Bethany’s title and post indicate there’s no room in her world for people who don’t share her opinion. She tells me I need to do something. With her first dozen words she deliberately  creates a frenzy. Her followers follow and feed the frenzy shutting down the likelihood of actual dialog. There’s a whole lotta shouting going on over there and not a whole lot of listening.

And, as Angela demonstrated, being open and listening is how to remedy ignorance.

* I’ve been called “anti” before.

Every Diss Begins with This Kay Commercial

adption commercial gone wrongWhile the ad below didn’t appear during the Superbowl and doesn’t have puppets or cute puppies in it, it merits diss-cussion — and is getting it from people in the adoption community.

Epic fail for adoption-themed Kay Jewelers ad.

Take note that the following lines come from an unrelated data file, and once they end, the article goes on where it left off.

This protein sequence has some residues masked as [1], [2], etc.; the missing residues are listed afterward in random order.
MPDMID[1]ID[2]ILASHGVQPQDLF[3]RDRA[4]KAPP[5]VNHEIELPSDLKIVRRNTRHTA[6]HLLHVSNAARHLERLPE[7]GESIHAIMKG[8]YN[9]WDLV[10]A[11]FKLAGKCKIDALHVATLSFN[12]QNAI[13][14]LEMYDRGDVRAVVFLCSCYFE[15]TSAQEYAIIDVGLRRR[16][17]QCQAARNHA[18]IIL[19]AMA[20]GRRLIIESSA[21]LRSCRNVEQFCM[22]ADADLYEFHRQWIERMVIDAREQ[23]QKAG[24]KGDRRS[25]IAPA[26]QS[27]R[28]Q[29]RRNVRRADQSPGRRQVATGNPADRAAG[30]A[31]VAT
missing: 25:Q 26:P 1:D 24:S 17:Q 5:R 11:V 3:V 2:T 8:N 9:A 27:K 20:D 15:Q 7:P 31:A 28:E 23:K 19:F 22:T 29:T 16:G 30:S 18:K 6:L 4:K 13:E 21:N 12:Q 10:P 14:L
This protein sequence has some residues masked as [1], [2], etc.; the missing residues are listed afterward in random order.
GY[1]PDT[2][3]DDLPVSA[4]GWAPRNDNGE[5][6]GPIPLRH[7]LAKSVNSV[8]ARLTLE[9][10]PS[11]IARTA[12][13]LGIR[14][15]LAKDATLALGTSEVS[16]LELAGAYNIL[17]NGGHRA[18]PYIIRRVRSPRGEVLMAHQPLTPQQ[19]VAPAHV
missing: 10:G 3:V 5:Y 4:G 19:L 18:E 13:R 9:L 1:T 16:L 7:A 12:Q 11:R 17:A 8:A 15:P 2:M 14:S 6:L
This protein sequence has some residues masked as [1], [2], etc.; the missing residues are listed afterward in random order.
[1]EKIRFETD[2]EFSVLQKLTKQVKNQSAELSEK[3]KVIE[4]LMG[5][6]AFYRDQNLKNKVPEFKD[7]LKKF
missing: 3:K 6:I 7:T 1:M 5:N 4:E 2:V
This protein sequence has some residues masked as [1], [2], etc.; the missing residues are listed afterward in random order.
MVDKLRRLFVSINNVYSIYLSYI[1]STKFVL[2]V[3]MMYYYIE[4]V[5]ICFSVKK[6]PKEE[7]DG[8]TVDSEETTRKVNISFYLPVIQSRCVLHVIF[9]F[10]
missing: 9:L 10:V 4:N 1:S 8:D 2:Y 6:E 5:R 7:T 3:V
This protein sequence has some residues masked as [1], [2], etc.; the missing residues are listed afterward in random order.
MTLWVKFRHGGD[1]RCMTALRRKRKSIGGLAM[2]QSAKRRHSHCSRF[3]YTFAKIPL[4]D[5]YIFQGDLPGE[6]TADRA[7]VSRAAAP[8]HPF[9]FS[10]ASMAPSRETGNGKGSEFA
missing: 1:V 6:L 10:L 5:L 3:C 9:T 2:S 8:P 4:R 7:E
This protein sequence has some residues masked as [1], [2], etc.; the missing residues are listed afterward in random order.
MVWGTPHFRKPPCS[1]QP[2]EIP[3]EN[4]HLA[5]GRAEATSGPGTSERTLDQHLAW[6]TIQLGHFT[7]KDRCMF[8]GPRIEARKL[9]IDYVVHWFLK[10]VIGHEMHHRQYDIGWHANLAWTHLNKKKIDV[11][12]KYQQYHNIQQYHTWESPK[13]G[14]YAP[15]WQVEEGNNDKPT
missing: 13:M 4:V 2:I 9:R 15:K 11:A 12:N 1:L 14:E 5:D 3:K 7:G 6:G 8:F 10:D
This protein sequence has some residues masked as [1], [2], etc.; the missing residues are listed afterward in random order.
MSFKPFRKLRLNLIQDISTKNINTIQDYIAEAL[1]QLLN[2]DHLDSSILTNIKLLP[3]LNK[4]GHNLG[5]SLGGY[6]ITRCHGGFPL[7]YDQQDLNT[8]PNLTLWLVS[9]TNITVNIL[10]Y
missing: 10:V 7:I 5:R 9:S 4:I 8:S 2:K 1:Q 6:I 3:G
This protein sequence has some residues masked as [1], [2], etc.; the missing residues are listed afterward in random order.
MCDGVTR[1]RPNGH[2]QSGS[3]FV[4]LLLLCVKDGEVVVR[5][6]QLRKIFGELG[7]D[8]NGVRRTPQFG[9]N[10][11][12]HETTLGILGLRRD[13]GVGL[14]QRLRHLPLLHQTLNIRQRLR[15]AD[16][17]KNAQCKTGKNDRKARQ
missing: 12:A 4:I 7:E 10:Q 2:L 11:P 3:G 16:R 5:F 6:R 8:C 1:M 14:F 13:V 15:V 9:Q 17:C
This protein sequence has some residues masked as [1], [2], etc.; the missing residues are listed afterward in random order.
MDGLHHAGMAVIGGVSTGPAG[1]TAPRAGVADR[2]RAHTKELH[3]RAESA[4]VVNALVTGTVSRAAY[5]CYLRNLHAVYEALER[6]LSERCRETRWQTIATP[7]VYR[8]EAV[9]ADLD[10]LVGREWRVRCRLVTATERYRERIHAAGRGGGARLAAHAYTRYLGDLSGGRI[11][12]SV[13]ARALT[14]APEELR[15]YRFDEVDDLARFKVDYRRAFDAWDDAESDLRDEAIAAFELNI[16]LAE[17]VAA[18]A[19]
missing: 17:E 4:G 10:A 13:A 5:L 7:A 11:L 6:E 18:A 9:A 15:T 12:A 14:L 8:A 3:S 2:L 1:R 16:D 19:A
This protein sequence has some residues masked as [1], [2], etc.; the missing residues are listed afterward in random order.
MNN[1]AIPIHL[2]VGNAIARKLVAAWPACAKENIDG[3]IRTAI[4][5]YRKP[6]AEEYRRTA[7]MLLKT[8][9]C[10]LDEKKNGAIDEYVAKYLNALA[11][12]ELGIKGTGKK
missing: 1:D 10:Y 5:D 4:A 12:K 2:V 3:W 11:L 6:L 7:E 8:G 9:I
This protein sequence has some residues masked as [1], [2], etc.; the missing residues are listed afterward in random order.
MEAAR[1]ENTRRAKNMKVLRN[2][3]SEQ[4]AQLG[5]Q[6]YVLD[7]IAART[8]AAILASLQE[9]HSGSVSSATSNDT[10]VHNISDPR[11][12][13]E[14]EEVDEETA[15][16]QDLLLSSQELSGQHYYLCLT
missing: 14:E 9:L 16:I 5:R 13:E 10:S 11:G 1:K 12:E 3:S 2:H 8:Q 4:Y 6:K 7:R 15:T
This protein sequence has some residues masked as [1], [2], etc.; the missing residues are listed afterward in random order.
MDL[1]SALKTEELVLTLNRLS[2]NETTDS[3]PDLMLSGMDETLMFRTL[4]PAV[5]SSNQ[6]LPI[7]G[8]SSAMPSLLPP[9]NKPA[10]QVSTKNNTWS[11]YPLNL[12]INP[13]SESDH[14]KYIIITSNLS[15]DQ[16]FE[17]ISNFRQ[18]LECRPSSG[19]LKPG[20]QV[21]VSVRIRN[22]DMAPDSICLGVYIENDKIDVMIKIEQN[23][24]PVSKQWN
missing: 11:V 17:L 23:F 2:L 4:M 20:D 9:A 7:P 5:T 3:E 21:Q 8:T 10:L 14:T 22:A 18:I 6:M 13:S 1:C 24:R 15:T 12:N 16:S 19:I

How many adoption stereotypes ad myths, much general cluelessness can be crammed into one 30-second commercial? Kay Jewelers and Stern Advertising have reached new, uh, heights.

Let’s narrow it down to just two. Two big ones.

Diss #1: “Just adopt — it’s easy!” Show up at the hospital where you’ve placed your order and have your baby delivered to you, a gorgeous little bundle of certainty! Celebrate your shiny life with shiny things! Because of course after completing your adoption application and homestudy, and after taking on the lifelong responsibility of parenting, you still have money to burn!

Diss #2: “Adoption is shiny! — it’s all gain and no loss!” Pay no attention to the trail of devastation left by fertility treatments and the arduous path of an adoption homestudy. Look away from the loss that’s just beginning for the woman back there somewhere who just gave birth, her family, the birth father and his family, who are facing immeasurable loss. Let’s forever ignore the possibility that the baby herself is experiencing a confusing twist of fate, that everything she’s sensed since her brain began developing has just changed, and that the people taking her home mark her experience with their bling.